Editor's Note: Whether you're a tourist or an office worker in downtown Chicago, you can get sick of eating at chain restaurants all day. So we've started a series to get you the lowdown on where to find a great and affordable lunch.
Courtway Restaurant is a few blocks north of the Chicago Board of Trade and a few blocks south of City Hall, so you'd think that its location in the midst of all the busy-bee stuff downtown would make it easy to find. But after about seven years of working in the Loop, I had no idea this place even existed. I'm genuinely shocked. I feel like I'm letting you Serious Eaters in on a big secret.
The entrance is down a very small street the size of an alleyway at the end of a little arcade of lunch places, and, even then, you have to go down a hallway to get to the entrance of the restaurant itself.
When you enter, it's like you're in a time warp back to the late 60s; it's dimly lit, you can tell nothing has changed about the decor, and the first thing you'll notice is the really low counter seating. All this being said, Courtway serves straight up diner food. There's nothing fancy, no twist on any cuisine, no fusion anything. Just diner food with a few surprises—and there's absolutely nothing wrong with that.
If you order a plate lunch, you get either a soup or salad. I opted for the chicken and rice soup (included in cost of entree), and the waitress informed me that it's made in-house. It's nothing particularly special; it reminds me exactly of canned soup with little cubes of dry chicken and overcooked rice. But the white bread they serve with it is an unexpected surprise. It's sweet, spongy, texturally a little dense, and baked until it's almost dark. I had to stop when I imagined myself twenty years later still eating the bread, mumbling like crazy, looking sort of like Jabba the Hut, and... Wow, I let my imagination run wild sometimes.
On Fridays, they apparently make a special glazed sweet-roll version with raisins, and the cashier told me that it was something I had to try.
Along with regular diner breakfast plates, the restaurant also sells plenty of sandwiches and wraps. My coworker ordered the BBQ chicken wrap ($8.75 with fries and coleslaw), which consists of chicken breast tossed in a lot of spicy barbecue sauce. Actually, the sauce has more in common with hot sauce than barbecue sauce, with a strong vinegary and peppery kick, almost like sriracha.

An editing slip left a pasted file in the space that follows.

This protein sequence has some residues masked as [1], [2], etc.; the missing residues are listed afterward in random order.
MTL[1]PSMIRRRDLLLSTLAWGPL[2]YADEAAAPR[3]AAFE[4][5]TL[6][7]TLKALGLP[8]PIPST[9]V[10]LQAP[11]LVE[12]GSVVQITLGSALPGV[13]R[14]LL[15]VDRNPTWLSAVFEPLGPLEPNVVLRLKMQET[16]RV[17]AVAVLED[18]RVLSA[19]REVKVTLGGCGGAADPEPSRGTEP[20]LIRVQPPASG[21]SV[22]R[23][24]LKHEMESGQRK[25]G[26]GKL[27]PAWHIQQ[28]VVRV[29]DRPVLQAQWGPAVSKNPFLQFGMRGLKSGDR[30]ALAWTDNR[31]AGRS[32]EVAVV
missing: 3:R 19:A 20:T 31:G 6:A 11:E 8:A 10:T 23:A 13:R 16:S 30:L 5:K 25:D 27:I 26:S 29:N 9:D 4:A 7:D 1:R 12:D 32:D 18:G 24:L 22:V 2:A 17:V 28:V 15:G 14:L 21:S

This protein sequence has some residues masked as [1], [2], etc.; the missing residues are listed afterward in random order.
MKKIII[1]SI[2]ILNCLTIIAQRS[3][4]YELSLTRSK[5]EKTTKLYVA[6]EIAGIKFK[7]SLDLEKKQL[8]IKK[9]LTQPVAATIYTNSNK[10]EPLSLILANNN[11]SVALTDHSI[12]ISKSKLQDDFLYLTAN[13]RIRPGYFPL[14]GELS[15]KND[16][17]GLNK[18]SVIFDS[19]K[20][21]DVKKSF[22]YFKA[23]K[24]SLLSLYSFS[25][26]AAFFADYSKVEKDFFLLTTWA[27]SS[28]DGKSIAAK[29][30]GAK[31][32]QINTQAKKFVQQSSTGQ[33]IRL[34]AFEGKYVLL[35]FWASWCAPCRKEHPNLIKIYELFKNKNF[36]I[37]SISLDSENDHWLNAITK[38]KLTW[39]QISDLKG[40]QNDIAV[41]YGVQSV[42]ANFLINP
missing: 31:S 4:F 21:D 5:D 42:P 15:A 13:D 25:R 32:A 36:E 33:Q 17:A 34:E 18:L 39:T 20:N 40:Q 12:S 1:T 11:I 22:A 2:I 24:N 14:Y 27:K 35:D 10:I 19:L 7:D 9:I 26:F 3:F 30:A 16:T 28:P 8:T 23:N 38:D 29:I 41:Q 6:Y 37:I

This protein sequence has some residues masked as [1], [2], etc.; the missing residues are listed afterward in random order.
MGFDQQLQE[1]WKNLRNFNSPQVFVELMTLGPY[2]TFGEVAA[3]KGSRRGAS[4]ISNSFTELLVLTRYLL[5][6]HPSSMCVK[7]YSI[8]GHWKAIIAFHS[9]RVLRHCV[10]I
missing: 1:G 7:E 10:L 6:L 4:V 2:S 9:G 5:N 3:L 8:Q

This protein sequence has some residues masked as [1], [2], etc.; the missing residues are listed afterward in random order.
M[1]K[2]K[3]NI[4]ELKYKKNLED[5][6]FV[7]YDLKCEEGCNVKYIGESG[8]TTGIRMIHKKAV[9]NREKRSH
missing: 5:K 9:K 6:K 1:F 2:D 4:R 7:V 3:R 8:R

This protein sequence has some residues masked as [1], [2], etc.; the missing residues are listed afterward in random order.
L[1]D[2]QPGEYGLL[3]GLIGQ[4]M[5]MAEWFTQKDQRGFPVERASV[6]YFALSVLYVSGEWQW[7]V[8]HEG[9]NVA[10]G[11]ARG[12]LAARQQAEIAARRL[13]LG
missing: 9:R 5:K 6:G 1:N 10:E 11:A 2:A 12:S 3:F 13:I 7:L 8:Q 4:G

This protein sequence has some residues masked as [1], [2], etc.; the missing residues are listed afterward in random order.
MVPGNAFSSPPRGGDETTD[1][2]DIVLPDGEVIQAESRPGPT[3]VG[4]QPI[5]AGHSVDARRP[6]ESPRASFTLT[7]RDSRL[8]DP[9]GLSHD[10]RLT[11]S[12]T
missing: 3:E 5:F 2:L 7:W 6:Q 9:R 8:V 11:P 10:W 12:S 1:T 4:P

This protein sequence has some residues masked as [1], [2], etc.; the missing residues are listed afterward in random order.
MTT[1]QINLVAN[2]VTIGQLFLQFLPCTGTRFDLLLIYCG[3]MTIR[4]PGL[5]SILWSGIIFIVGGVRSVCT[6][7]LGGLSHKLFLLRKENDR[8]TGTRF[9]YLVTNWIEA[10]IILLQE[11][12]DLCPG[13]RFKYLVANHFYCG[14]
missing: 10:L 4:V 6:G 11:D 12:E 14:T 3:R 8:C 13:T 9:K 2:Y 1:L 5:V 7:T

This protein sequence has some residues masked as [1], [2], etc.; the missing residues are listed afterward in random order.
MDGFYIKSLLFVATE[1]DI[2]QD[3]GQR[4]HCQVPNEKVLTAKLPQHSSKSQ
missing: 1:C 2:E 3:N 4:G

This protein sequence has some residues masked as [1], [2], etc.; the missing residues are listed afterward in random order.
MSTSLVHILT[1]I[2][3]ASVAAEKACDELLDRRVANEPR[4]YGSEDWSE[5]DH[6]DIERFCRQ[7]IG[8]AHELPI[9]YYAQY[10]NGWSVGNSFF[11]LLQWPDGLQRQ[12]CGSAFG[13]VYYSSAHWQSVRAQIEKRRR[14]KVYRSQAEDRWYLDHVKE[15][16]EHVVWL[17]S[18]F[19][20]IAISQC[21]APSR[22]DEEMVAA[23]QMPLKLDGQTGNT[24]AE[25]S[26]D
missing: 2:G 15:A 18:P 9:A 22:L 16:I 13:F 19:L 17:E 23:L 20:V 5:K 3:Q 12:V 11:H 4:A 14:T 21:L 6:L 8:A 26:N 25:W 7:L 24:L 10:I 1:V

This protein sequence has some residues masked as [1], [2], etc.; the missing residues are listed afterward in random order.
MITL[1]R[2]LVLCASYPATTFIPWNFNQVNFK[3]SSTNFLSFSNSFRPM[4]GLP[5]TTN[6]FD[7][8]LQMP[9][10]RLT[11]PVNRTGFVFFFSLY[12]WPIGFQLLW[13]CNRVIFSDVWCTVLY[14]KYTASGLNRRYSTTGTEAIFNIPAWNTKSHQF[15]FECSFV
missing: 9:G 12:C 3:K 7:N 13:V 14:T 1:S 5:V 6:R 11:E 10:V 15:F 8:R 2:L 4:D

The pork chops Vienna-style ($10.50) are breaded and deep-fried, and come with a fried egg on top. While the photo makes the egg look overcooked, it actually has a perfectly runny yolk, which serves as sauce for the crunchy boneless cutlet. So while the pork is a little dry beneath the crisp breading, the yolk more than makes up for it. This is simple and well executed schnitzel, no more, no less. The green beans you see are soft and mushy, likely out of a can, and the blond fries are a little on the greasy side as the oil has soaked into the outer layer, so I didn't eat many of them.
The Chicken Kiev ($12.75) is a breaded and fried chicken cutlet with butter in the center to keep the meat moist. When it's cut open, the center is completely hollow, as all the butter has leaked out during the cooking process, sadly rending the chicken dry. But a hollow chicken roll is funny to look at, when you think about it. This isn't my favorite item and I wouldn't order it again, considering the chicken breast is overcooked. The fresh mashed potatoes are served plain, and aren't creamy at all, but the concentrated potato flavor is deep with no adornments to hide the starchy and earthy taste of our favorite little tuber. What really surprised me was that Hungarian goulash is also on the menu, but sadly, they didn't have it the day I visited, and apparently the popularity of the dish has diminished.
I love doing Lunch in the Loop as a feature for Serious Eats Chicago because I like finding little places in alleyways and side streets between skyscrapers, like the Courtway, which represent Chicago's little secrets. That's part of all the fun. And if you go, make sure you order a little extra bread. You'll be glad you did.
About the author: After a failed attempt at starting a chain of theme restaurants called "Smellen Keller," Dennis Lee traveled the world to discover his true passion. Sadly, midwifery didn't pan out. Now he works in a cubicle, and screws around as much as possible. Follow his shenanigans on Twitter.